For those who don’t know about payday loans I will try and give a brief explanation. Payday loans allow individuals to borrow money by using a post-dated check as collateral for a cash loan. Unlike most other forms of credit, to qualify for a payday loan a borrower need only provide proof of income (such as a paystub or verification of government benefits) and a bank account. Payday lending is a huge business in Alabama, with around 4 million transactions occurring annually at storefront locations and more than 300,000 Alabamians taking out loans. Indeed, there are four times as many payday lending storefront locations throughout the state as there are McDonald’s restaurants. On the whole, Alabamians take out an average of $15 million in payday loans each week.
You may be shocked to learn that current Alabama law allows payday lenders to charge up to 456 percent interest, in addition to a $17.50 service charge per $100 borrowed, for a two-week period. The law prohibits people from taking out a total of more than $500 in loans at one time, regardless of the number of loans used to reach that debt limit. In theory, these types of loans are designed to help people meet a small, one-time expense, yet in practice most payday loans are taken out to pay for previous loans. More than three quarters of all payday loans are given to borrowers who are renewing a loan or who have had another payday loan within their previous pay period. Among all borrowers, more than 80 percent conduct multiple transactions each year, and 60 percent of all payday loans go to borrowers with 12 or more payday lending transactions each year.
According to the Consumer Federation of America, the use of payday loans doubles the risk that a borrower will declare bankruptcy within two years, doubles the risk of being delinquent on credit cards, and tends to trap consumers in a perpetual cycle of debt. The average payday loan borrower in Alabama is trapped in debt for five to seven months of the year due to the high cost of these loans. If a borrower takes out $300 and the interest is due biweekly, the loan would cost between $575 to $785 in interest payments alone. It is not surprising that payday lenders tend to set up shop in low-income areas, where they will have the greatest chance of issuing loans to borrowers who cannot immediately pay off their loans and will incur sky high interest fees.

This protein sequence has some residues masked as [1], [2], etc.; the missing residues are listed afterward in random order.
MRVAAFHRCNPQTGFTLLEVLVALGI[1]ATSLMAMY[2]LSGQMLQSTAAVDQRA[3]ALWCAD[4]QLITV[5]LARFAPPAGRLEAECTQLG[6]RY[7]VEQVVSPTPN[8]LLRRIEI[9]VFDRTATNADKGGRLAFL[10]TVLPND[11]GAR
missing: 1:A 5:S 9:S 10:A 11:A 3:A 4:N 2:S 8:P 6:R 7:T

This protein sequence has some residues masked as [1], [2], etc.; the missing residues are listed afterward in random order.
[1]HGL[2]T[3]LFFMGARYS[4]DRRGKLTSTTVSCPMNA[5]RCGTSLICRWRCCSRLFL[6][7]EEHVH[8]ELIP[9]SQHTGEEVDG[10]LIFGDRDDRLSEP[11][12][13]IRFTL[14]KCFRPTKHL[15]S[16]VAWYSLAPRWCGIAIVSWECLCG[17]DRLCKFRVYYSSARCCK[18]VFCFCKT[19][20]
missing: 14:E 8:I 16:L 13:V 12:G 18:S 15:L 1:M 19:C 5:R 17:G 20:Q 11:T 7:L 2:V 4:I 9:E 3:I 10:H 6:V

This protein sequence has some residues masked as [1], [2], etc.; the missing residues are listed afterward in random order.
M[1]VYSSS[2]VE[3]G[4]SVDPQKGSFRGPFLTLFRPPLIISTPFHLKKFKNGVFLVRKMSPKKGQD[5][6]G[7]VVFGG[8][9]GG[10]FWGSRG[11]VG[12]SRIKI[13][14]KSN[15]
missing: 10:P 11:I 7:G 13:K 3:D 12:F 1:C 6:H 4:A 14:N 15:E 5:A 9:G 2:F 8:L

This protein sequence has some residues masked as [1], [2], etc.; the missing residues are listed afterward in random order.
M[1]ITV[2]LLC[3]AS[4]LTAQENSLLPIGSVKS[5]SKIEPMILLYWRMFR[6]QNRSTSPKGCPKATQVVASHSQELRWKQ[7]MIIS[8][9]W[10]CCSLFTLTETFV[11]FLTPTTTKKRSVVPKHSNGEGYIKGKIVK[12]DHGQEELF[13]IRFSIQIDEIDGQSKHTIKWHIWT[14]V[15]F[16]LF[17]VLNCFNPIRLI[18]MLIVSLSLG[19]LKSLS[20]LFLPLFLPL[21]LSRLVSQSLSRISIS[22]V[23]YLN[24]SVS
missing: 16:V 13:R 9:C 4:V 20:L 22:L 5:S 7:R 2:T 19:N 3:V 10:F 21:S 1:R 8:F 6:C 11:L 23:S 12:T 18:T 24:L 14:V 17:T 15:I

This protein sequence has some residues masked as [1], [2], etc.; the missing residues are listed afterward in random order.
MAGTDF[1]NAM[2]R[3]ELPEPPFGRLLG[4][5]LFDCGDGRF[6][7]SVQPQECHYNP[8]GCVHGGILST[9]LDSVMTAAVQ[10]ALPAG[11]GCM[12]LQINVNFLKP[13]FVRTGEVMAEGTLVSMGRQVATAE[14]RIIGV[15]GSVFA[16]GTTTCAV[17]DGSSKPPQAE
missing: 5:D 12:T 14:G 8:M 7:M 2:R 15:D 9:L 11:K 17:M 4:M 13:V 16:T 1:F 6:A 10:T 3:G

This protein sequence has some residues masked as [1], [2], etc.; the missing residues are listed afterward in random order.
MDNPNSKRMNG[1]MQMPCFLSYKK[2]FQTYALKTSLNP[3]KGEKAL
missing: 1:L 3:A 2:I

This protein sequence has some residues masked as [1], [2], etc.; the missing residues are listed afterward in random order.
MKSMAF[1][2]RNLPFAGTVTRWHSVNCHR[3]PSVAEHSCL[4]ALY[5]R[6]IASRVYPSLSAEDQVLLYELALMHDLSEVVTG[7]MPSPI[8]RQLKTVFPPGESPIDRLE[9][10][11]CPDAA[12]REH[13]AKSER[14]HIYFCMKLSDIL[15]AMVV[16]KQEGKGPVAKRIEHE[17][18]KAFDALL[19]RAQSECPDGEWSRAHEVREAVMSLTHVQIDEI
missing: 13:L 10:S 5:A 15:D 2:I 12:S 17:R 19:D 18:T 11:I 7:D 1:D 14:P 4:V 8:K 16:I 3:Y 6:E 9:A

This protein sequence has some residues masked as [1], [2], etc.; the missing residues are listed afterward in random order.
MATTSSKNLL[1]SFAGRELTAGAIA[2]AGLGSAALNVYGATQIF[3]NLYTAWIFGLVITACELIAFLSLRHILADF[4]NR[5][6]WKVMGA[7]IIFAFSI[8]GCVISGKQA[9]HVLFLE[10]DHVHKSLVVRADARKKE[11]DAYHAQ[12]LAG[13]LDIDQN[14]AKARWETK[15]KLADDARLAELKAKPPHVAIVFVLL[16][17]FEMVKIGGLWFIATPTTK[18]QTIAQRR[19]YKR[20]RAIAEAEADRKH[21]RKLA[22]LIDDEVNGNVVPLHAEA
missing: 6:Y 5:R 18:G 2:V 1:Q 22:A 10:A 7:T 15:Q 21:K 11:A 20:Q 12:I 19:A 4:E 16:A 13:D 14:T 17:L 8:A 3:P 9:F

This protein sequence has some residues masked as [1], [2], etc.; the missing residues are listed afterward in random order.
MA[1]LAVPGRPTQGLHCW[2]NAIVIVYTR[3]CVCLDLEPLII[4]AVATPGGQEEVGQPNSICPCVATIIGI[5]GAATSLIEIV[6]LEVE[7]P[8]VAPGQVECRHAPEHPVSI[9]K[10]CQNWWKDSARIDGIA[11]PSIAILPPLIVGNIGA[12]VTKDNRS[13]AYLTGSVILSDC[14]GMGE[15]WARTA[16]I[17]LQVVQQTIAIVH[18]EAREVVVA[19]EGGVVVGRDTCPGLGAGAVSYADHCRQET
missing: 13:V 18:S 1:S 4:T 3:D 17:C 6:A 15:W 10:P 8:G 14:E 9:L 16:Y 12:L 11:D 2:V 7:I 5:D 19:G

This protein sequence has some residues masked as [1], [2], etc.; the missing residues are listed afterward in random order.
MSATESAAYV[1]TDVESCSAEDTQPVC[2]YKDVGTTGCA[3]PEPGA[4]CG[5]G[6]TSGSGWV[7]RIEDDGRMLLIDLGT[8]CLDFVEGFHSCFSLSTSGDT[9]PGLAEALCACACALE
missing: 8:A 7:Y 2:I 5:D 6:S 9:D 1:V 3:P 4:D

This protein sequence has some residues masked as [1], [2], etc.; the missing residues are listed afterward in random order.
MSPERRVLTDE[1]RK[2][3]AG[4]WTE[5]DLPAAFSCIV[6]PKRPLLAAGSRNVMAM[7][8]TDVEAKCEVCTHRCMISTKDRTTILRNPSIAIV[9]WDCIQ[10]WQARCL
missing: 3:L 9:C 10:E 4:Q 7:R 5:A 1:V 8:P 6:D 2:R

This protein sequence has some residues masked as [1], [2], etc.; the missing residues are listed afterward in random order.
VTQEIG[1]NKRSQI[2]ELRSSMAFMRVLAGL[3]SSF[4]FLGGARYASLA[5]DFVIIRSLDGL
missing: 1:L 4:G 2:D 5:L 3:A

The problem represented by predatory payday lending practices has been nationally recognized. Many other states have banned payday lenders from charging these types of triple-digit interest rates, and 16 states and the District of Columbia have essentially banned payday lending altogether. In 2006, Congress enacted the Military Lending Act, which caps interest rates to service members and their dependents at 36 percent and prohibits loans based on the holding of postdated checks or future debit authorization. While Alabama is arguably behind the curve, the state is starting to reel in industry excesses.
In August 2015, the Alabama State Banking Department began keeping track of all payday loans in a centralized database. The purpose of this database is to enforce the existing law prohibiting borrowers from taking out more than $500 in payday loans at one time. Prior to the creation of this database, the $500 limit was essentially unenforceable because borrowers could take out loans from multiple different lenders simultaneously. While borrowers are still allowed to obtain loans from multiple lenders, the new database ensures that the cumulative value of these loans does not exceed $500. Not surprisingly, payday lenders sued Alabama’s Banking Department in 2013 to block the utilization of this system, but the Alabama Supreme Court ruled in favor of the state early last year. Since its creation, the database has blocked several thousand loans because they would have put borrowers over the $500 cumulative limit. If you need more information on this subject, contact Grant Cofer, a lawyer in our firm’s Consumer Fraud and Commercial Litigation Section, at 800-898-2034 or by email at Grant.Cofer@beasleyallen.com.
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